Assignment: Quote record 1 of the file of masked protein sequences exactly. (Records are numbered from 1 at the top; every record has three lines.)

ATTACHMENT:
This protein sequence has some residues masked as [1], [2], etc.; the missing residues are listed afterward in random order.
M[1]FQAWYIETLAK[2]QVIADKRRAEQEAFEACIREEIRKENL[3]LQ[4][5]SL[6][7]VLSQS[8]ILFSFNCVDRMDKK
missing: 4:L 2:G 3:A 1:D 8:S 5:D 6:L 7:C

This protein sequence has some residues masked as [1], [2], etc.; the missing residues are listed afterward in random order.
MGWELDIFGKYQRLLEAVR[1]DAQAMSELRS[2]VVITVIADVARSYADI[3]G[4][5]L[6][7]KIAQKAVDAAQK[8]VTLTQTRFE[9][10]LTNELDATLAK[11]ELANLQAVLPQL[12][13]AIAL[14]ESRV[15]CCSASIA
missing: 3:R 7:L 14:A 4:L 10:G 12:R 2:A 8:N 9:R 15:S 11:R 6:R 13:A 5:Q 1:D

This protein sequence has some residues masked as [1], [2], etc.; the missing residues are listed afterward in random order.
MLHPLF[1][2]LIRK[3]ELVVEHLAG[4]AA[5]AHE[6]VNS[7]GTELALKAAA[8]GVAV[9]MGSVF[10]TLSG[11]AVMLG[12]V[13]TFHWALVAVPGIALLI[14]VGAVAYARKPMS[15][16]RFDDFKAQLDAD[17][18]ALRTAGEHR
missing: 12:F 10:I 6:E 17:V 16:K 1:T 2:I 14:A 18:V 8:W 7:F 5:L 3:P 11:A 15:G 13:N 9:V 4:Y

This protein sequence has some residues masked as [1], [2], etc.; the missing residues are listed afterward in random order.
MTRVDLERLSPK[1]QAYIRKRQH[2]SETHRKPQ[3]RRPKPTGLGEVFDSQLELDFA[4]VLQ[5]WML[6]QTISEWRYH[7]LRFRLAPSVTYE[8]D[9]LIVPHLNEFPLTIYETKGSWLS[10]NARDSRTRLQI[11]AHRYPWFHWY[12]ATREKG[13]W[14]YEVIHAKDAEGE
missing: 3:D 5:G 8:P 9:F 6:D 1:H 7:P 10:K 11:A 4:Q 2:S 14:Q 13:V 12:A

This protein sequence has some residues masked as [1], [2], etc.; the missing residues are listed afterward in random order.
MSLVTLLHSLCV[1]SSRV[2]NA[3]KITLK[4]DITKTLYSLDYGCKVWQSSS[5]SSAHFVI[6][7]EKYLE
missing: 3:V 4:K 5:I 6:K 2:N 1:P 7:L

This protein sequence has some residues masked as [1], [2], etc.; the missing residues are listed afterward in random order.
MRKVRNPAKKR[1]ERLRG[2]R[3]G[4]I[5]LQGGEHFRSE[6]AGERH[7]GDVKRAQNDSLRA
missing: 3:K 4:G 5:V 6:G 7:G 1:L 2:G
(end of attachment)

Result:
This protein sequence has some residues masked as [1], [2], etc.; the missing residues are listed afterward in random order.
M[1]FQAWYIETLAK[2]QVIADKRRAEQEAFEACIREEIRKENL[3]LQ[4][5]SL[6][7]VLSQS[8]ILFSFNCVDRMDKK
missing: 4:L 2:G 3:A 1:D 8:S 5:D 6:L 7:C